Java - Why you should avoid method-level synchronization

Using method-level synchronization is considered a bad practice in Java, basically because it is equivalent to synchronized(this). This means the lock you're using (this) is externally exposed. This can lead to some nasty bugs in some situations. Here's a simple example:

class A {
    synchronized void a() {
        new Thread(new MyRunnable(a)).start();
        try {
        } catch (InterruptedException e) {

class MyRunnable implements Runnable {

    private final A lock;

    MyRunnable(final A lock) {
        this.lock = lock;

    public void run() {
        synchronized (lock) {

public class Main {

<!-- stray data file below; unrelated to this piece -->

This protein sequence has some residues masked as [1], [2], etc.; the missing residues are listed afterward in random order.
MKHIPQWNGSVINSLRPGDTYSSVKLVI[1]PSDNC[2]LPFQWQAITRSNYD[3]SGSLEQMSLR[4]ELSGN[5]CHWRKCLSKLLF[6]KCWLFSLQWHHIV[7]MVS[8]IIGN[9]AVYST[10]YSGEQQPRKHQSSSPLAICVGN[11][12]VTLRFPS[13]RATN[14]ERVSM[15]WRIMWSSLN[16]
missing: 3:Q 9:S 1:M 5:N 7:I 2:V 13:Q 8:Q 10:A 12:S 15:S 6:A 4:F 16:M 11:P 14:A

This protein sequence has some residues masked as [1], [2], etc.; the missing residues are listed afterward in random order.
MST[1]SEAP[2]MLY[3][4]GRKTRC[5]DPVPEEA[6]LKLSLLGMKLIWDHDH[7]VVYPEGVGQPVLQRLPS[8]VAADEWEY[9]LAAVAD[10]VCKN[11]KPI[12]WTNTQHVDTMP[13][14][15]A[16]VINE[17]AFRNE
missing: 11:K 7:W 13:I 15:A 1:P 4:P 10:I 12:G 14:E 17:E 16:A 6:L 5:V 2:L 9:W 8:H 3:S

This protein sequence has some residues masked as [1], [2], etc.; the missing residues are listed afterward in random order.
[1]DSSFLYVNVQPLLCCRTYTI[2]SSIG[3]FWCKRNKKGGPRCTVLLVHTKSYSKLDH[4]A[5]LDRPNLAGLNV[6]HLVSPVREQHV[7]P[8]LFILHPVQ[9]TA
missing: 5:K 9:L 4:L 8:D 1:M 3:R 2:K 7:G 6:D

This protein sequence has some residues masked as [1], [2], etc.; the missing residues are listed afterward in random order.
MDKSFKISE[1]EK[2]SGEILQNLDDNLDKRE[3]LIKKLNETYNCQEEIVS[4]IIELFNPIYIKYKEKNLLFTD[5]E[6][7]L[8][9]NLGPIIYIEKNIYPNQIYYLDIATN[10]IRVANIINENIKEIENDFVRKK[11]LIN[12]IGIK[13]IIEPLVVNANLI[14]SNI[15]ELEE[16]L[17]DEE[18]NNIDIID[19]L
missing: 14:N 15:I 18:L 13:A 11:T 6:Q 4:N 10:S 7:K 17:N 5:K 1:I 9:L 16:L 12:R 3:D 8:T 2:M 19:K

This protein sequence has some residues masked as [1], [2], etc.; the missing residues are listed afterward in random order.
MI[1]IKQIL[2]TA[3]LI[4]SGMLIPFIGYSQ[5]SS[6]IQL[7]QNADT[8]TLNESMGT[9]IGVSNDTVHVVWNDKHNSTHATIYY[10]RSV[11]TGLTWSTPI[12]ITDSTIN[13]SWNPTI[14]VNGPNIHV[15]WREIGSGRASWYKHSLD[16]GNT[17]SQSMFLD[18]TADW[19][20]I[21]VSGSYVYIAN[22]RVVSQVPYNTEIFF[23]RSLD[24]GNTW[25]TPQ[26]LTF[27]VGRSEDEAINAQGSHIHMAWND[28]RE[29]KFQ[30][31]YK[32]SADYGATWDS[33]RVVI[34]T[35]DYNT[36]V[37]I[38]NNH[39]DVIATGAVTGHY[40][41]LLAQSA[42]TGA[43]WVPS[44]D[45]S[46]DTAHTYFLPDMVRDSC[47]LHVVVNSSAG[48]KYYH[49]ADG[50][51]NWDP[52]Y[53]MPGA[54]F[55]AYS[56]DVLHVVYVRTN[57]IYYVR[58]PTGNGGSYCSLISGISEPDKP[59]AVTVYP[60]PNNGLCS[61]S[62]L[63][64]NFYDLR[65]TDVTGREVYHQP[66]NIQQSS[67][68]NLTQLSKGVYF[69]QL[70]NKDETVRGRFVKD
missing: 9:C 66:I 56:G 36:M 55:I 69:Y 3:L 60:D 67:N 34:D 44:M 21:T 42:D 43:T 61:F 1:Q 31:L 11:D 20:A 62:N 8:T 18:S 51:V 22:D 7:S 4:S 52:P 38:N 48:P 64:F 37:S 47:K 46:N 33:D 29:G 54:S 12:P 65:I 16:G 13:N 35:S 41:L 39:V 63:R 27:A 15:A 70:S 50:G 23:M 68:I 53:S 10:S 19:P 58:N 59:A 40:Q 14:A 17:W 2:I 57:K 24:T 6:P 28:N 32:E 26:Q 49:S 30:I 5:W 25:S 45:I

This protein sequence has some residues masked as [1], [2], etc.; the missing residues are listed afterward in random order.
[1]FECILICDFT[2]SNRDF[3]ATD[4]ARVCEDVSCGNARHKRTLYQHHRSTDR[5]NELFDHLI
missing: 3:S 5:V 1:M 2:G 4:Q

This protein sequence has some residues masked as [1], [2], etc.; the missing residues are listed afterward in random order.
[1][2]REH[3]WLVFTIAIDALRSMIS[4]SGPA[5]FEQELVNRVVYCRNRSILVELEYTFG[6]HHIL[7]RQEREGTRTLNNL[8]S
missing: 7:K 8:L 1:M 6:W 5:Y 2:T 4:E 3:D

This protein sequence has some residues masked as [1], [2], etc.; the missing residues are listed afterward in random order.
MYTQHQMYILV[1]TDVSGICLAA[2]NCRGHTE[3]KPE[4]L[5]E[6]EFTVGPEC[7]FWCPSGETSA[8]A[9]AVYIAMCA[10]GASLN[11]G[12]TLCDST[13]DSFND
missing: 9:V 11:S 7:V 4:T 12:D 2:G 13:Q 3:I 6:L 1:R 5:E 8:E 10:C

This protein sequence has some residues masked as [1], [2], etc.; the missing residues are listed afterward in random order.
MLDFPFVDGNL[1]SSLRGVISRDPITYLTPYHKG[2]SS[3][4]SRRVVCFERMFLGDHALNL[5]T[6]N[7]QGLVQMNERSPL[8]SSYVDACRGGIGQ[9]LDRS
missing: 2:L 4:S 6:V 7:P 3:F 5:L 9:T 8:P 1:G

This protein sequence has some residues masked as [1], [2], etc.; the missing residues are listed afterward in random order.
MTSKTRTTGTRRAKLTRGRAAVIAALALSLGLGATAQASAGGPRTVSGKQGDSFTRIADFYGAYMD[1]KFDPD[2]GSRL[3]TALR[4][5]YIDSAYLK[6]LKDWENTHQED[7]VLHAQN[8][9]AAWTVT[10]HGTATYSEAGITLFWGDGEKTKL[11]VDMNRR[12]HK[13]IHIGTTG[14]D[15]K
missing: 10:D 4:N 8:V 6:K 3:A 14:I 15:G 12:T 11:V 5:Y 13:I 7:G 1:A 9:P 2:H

public static void main(String args[]) throws Exception {
       final A a = new A();

If you run it you can see that "Run" is never printed. This is because A#a() is still owning the lock. This is a very simple example that looks it cannot reproduce itself in real-life code... but it can. Finding what it is causing it is going to be a real pain in the ass

So of you use method-level synchronization you should make it really clear in your API documentation, or better, code defensively: create your private lock and synchronize on this lock instead.


  1. Um, actually the execution never got to starting the other thread, because you are waiting 27.7 hours in a.a(). To confirm this just attach a debugger and check what the main thread's stack is.

    1. However if you put
      new Thread(new MyRunnable(this)).start();
      inside `synchronized void a()` it will demonstrate what you're saying, because the new thread will start and be blocked on `synchronized (lock)`. You can see this in debugger too, or put more prints outside the synchronized block.

    2. Yes, you're right, that's what I meant to do. Thanks for pointing that out.


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